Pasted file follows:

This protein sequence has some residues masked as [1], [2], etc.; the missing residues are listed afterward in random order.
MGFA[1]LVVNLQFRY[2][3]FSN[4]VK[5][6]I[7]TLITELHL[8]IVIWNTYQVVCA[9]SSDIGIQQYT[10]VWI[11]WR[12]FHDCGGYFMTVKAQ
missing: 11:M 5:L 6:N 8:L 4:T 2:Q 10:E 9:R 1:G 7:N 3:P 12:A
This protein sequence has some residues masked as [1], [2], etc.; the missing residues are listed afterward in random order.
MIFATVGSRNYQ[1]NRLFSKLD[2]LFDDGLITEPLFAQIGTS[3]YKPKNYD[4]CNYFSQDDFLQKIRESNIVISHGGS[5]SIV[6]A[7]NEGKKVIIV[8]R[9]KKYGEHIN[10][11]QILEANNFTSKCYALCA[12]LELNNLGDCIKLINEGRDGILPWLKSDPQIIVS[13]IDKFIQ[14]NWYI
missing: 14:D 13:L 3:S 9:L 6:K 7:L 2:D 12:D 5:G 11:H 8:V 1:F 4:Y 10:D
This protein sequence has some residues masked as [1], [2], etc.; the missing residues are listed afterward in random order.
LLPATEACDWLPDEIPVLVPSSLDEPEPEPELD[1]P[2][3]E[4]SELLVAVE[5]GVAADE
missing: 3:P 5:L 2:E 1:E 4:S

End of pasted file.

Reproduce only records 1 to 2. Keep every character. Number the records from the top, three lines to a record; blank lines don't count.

This protein sequence has some residues masked as [1], [2], etc.; the missing residues are listed afterward in random order.
MGFA[1]LVVNLQFRY[2][3]FSN[4]VK[5][6]I[7]TLITELHL[8]IVIWNTYQVVCA[9]SSDIGIQQYT[10]VWI[11]WR[12]FHDCGGYFMTVKAQ
missing: 11:M 5:L 6:N 8:L 4:T 2:Q 10:E 9:R 1:G 7:N 3:P 12:A
This protein sequence has some residues masked as [1], [2], etc.; the missing residues are listed afterward in random order.
MIFATVGSRNYQ[1]NRLFSKLD[2]LFDDGLITEPLFAQIGTS[3]YKPKNYD[4]CNYFSQDDFLQKIRESNIVISHGGS[5]SIV[6]A[7]NEGKKVIIV[8]R[9]KKYGEHIN[10][11]QILEANNFTSKCYALCA[12]LELNNLGDCIKLINEGRDGILPWLKSDPQIIVS[13]IDKFIQ[14]NWYI
missing: 14:D 13:L 3:S 9:L 6:K 7:L 2:D 12:D 5:G 11:H 8:V 1:F 4:Y 10:D